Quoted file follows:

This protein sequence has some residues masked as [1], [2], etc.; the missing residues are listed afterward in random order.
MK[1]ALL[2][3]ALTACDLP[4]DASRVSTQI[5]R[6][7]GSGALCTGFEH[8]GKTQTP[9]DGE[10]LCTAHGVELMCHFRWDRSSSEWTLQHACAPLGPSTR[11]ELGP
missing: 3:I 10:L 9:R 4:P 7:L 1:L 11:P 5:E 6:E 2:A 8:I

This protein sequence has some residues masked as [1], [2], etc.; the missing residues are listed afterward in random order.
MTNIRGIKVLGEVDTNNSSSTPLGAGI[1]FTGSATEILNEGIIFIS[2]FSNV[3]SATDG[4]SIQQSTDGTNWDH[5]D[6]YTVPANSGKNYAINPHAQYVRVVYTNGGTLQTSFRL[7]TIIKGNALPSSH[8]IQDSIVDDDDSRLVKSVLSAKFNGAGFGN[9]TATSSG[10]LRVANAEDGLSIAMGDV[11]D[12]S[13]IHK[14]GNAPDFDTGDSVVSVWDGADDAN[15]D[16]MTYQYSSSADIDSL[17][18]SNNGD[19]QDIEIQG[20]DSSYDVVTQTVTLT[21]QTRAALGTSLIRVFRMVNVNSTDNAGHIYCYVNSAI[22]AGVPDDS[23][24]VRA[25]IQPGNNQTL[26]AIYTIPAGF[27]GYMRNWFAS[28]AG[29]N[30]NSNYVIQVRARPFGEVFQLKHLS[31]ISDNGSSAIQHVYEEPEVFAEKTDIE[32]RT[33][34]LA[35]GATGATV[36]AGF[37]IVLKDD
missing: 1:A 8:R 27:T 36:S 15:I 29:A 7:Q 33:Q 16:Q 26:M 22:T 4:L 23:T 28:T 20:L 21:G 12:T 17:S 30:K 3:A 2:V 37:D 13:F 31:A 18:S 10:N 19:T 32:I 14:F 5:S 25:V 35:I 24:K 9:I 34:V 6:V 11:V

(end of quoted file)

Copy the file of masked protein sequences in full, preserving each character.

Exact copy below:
This protein sequence has some residues masked as [1], [2], etc.; the missing residues are listed afterward in random order.
MK[1]ALL[2][3]ALTACDLP[4]DASRVSTQI[5]R[6][7]GSGALCTGFEH[8]GKTQTP[9]DGE[10]LCTAHGVELMCHFRWDRSSSEWTLQHACAPLGPSTR[11]ELGP
missing: 3:I 10:L 9:R 4:P 7:L 1:L 11:P 5:E 6:E 2:A 8:I

This protein sequence has some residues masked as [1], [2], etc.; the missing residues are listed afterward in random order.
MTNIRGIKVLGEVDTNNSSSTPLGAGI[1]FTGSATEILNEGIIFIS[2]FSNV[3]SATDG[4]SIQQSTDGTNWDH[5]D[6]YTVPANSGKNYAINPHAQYVRVVYTNGGTLQTSFRL[7]TIIKGNALPSSH[8]IQDSIVDDDDSRLVKSVLSAKFNGAGFGN[9]TATSSG[10]LRVANAEDGLSIAMGDV[11]D[12]S[13]IHK[14]GNAPDFDTGDSVVSVWDGADDAN[15]D[16]MTYQYSSSADIDSL[17][18]SNNGD[19]QDIEIQG[20]DSSYDVVTQTVTLT[21]QTRAALGTSLIRVFRMVNVNSTDNAGHIYCYVNSAI[22]AGVPDDS[23][24]VRA[25]IQPGNNQTL[26]AIYTIPAGF[27]GYMRNWFAS[28]AG[29]N[30]NSNYVIQVRARPFGEVFQLKHLS[31]ISDNGSSAIQHVYEEPEVFAEKTDIE[32]RT[33][34]LA[35]GATGATV[36]AGF[37]IVLKDD
missing: 1:A 8:R 27:T 36:S 15:I 29:A 7:Q 33:Q 16:Q 26:M 22:T 4:L 23:T 28:T 20:L 21:G 12:T 17:S 30:K 3:A 2:V 37:D 13:F 31:A 18:S 10:N 19:T 32:I 14:F 5:S 25:V 35:I 24:K 9:I 34:V 6:V 11:V